NPR

Ted Dabney, Co-Founder Of Atari And Video Game Pioneer, Dies At 81

Together, he and Nolan Bushnell made games with makeshift materials that eschewed the bulky computers of the era. Their company created Pong — and their tumultuous partnership changed gaming forever.
Ted Dabney (far left) stands in front of a Pong arcade machine in 1973 with (left to right) co-founder Nolan Bushnell, head of finance Fred Marincic and the man credited with the idea for Pong, Allan Alcorn. Source: Allan Alcorn

As Samuel Dabney told it, the whole thing began with pizza parlors.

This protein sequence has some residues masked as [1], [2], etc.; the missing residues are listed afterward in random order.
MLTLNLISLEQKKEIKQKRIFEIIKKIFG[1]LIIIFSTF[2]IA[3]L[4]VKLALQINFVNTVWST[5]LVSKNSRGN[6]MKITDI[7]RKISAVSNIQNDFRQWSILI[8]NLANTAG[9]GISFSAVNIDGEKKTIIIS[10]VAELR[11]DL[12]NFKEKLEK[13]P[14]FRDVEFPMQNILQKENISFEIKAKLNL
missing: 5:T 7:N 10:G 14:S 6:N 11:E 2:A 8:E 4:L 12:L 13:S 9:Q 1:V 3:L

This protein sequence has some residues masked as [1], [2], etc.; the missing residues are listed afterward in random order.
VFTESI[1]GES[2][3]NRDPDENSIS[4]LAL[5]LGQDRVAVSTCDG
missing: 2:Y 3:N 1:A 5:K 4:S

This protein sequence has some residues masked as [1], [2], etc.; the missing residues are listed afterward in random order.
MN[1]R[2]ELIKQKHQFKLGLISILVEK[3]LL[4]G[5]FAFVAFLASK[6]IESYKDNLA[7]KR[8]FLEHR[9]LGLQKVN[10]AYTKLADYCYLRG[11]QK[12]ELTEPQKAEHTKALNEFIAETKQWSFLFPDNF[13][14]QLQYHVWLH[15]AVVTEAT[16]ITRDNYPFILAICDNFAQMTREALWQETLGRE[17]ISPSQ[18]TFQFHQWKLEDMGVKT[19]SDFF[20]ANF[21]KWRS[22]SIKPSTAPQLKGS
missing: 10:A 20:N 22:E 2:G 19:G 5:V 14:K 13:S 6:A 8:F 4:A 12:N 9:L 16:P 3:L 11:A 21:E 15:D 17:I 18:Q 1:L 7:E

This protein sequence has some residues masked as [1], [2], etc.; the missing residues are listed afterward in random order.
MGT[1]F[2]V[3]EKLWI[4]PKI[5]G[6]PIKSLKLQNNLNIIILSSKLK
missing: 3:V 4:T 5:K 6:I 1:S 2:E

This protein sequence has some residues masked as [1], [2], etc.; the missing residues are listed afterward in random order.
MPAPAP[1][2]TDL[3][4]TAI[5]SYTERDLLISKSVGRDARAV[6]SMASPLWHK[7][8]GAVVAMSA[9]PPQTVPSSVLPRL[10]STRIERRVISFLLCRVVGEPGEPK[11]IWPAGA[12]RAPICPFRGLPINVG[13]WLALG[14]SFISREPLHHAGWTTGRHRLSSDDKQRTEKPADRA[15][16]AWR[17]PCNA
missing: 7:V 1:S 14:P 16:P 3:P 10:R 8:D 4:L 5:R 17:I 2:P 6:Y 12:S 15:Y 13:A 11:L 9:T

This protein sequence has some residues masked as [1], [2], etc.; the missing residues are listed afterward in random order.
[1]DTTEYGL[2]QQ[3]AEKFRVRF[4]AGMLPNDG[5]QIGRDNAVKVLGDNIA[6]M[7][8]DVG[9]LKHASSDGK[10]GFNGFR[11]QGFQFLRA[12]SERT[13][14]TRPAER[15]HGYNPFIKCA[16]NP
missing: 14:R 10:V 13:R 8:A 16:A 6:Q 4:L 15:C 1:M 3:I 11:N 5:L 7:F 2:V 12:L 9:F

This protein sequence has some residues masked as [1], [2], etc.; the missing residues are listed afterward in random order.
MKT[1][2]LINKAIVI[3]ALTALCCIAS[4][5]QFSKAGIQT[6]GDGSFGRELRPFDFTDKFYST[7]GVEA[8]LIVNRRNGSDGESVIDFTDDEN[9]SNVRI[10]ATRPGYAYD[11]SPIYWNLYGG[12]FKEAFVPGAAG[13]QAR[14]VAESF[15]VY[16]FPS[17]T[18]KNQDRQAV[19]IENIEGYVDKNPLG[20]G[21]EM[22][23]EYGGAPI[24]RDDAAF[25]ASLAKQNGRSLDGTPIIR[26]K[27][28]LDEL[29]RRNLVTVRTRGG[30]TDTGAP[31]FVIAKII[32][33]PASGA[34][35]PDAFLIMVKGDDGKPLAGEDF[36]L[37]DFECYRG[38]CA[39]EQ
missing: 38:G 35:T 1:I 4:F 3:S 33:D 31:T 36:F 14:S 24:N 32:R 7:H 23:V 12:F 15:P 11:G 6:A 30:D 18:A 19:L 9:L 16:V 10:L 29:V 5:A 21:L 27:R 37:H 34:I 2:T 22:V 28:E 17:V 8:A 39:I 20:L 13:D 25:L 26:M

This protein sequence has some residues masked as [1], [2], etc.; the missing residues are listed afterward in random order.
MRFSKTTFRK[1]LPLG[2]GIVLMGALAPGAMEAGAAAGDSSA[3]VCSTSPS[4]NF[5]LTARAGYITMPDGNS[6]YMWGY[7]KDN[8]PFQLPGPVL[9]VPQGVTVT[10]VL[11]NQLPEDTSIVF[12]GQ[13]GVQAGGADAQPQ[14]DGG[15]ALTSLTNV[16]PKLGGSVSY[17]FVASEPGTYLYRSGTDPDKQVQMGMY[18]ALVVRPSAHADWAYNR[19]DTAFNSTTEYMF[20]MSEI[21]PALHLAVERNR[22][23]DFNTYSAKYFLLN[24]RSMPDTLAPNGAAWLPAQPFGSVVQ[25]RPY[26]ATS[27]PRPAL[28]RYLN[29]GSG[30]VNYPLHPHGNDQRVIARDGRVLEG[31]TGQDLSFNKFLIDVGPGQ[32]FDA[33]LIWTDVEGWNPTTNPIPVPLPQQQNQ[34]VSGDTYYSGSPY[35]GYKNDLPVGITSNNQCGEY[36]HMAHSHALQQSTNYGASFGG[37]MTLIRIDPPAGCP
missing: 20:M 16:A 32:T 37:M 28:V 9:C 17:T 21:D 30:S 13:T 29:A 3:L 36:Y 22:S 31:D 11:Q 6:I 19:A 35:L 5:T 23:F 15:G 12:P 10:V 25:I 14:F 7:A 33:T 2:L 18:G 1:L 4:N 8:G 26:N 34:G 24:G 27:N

Dabney, who generally went by Ted, and Nolan Bushnell had been working together at an electronics company called Ampex back in the mid-1960s, and Bushnell had an idea for a "carnival-type pizza parlor," Dabney recalled in 2012.

"It's one of these things, you have these ideas and no way you could ever make it happen," he told the Computer History Museum. "I mean, you could barely afford the pizza, much less buy a pizza place."

Turns out he was

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